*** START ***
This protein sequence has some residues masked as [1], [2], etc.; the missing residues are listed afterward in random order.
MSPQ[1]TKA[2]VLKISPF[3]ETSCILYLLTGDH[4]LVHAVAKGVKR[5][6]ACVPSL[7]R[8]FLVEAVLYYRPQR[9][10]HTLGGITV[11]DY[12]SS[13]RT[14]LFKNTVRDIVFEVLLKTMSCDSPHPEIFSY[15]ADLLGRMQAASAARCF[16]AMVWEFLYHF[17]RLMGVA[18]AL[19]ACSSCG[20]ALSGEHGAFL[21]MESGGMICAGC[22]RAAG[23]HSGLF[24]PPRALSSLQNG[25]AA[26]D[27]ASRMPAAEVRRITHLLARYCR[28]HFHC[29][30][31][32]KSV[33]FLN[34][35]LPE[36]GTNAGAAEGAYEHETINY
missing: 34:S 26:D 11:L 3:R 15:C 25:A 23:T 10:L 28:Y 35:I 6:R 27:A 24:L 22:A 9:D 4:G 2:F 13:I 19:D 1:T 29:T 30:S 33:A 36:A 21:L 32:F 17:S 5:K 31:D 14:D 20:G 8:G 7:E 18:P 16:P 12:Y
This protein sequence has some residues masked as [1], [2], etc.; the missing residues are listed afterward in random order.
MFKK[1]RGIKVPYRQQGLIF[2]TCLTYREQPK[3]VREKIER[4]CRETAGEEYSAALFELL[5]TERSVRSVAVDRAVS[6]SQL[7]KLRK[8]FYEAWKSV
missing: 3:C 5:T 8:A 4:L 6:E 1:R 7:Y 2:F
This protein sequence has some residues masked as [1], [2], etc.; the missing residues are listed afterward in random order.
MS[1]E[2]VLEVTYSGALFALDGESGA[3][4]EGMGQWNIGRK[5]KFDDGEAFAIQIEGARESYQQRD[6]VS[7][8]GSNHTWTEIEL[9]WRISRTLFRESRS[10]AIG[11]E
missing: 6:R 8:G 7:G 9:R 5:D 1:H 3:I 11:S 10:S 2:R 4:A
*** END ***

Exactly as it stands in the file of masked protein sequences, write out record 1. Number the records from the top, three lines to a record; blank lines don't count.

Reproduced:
This protein sequence has some residues masked as [1], [2], etc.; the missing residues are listed afterward in random order.
MSPQ[1]TKA[2]VLKISPF[3]ETSCILYLLTGDH[4]LVHAVAKGVKR[5][6]ACVPSL[7]R[8]FLVEAVLYYRPQR[9][10]HTLGGITV[11]DY[12]SS[13]RT[14]LFKNTVRDIVFEVLLKTMSCDSPHPEIFSY[15]ADLLGRMQAASAARCF[16]AMVWEFLYHF[17]RLMGVA[18]AL[19]ACSSCG[20]ALSGEHGAFL[21]MESGGMICAGC[22]RAAG[23]HSGLF[24]PPRALSSLQNG[25]AA[26]D[27]ASRMPAAEVRRITHLLARYCR[28]HFHC[29][30][31][32]KSV[33]FLN[34][35]LPE[36]GTNAGAAEGAYEHETINY
missing: 34:S 26:D 11:L 3:R 15:C 25:A 23:T 10:L 28:Y 35:I 6:R 27:A 24:L 22:A 9:D 4:G 2:F 13:I 19:D 1:T 29:T 30:S 33:A 36:A 21:L 32:F 17:S 5:K 31:D 14:D 20:G 8:G 7:E 18:P 16:P 12:Y